From stem to stern the SX210 is rigged and ready to make a long run to the bay or into shallow flats. For that task, the SX210 comes standard with 8-foot Pro-Series II Power Pole®, the best available shallow water anchoring system. An anchor box, front deck storage, bait wells and more round out the fishing features.

The SX210 is designed and made with Skeeter’s Torque Transfer Transom and Stringer System. This unique system transfers the vertical torque and energy from the engine to the stringer system in the bottom of the boat, virtually eliminating stress on the transom, deck and hull sides, while providing lift along the entire keel of the boat.

Learn more at skeeterboats.com. You can request a brochure or download a catalog, build your dream rig, and get Skeeter Team merchandise to wear to the shows.  Got a question? They’ve got answers at the Skeeter factory in Kilgore, Texas. Call (903) 984-0541, or find the nearest dealer here.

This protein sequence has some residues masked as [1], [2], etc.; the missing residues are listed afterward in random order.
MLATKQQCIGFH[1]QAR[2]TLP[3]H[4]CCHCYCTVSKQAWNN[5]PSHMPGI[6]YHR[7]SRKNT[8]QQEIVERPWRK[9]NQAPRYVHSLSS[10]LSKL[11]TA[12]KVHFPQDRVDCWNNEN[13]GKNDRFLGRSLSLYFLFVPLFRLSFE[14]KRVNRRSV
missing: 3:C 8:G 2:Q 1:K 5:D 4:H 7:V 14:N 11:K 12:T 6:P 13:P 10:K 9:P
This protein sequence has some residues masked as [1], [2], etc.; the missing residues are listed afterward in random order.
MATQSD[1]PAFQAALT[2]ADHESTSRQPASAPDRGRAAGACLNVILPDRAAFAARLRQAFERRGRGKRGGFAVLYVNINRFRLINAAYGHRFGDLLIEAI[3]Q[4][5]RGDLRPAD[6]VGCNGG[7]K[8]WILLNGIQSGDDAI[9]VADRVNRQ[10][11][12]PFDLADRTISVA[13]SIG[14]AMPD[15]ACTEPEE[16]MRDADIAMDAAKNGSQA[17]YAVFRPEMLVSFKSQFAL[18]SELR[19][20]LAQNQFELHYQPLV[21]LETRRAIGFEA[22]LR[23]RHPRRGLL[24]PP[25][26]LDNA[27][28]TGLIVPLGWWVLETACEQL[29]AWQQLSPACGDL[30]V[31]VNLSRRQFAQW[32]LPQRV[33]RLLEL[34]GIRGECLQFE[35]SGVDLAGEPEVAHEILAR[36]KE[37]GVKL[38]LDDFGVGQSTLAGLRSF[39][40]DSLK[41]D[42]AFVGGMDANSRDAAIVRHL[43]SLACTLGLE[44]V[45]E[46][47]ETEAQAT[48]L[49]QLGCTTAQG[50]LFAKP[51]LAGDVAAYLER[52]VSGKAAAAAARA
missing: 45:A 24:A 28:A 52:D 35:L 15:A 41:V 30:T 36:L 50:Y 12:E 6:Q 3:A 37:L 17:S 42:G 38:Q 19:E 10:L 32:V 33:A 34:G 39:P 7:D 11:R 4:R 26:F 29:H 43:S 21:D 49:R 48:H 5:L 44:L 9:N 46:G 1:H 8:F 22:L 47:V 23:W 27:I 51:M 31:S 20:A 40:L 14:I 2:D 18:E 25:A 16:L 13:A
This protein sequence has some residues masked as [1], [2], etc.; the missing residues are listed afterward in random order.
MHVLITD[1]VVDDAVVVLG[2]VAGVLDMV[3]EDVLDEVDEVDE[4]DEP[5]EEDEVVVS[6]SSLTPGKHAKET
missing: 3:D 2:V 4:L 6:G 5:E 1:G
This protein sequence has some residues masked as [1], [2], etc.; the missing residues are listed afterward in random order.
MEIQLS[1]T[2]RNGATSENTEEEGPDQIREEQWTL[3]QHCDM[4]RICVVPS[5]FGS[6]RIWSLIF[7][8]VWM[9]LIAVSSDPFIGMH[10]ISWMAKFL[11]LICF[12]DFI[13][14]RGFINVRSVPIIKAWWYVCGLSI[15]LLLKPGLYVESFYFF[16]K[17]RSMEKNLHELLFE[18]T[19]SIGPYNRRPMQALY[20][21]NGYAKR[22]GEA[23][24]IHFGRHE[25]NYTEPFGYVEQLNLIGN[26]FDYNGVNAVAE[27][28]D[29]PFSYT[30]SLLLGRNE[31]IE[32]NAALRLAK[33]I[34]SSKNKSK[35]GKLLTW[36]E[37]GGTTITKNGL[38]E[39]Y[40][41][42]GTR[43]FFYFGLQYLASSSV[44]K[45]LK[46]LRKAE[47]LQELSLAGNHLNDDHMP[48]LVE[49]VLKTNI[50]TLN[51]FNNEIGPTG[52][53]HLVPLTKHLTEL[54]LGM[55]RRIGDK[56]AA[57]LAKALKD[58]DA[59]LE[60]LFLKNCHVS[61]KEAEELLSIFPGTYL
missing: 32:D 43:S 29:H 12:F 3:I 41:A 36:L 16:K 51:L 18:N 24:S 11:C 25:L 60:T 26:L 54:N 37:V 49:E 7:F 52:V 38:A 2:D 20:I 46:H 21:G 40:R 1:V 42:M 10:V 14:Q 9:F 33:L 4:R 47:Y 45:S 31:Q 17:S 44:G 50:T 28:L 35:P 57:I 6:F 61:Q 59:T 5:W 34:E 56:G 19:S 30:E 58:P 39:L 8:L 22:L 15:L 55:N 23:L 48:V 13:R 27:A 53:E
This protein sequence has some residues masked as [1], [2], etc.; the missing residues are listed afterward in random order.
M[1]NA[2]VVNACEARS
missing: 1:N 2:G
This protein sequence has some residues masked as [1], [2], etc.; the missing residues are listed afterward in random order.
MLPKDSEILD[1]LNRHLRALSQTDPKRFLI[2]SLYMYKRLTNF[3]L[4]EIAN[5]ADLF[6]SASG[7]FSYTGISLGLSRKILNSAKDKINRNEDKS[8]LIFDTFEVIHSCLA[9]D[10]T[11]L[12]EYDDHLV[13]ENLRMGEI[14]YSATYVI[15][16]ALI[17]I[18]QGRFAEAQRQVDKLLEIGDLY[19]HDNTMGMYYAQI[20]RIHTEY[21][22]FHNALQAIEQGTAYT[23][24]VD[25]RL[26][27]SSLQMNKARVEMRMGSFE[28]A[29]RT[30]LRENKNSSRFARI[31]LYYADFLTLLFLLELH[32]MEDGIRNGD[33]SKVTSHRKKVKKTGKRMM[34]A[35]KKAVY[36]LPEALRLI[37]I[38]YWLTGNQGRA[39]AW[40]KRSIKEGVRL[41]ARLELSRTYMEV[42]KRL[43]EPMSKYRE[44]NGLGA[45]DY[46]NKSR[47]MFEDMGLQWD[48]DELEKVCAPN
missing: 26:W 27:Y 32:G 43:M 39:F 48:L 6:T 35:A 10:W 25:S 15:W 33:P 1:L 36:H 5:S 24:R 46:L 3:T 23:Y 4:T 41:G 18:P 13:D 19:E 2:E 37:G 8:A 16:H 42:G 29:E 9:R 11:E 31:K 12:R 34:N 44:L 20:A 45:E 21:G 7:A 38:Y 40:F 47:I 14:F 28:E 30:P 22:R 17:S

This document contains many of Skeeter’s valuable trademarks. It may also contain trademarks belonging to other companies. Any references to other companies or their products are for identification purposes only, and are not intended to be an endorsement.

Original Source:  Sportsmans Lifestyle.com

Former Classic® Winner Jones Has a New Competitor on the Water

 

Former Classic® Winner Jones Has a New Competitor on the Water

This Season Alton Jones Jr. Joins His Father to Fish the 2017 Bassmaster Classic® and the Elites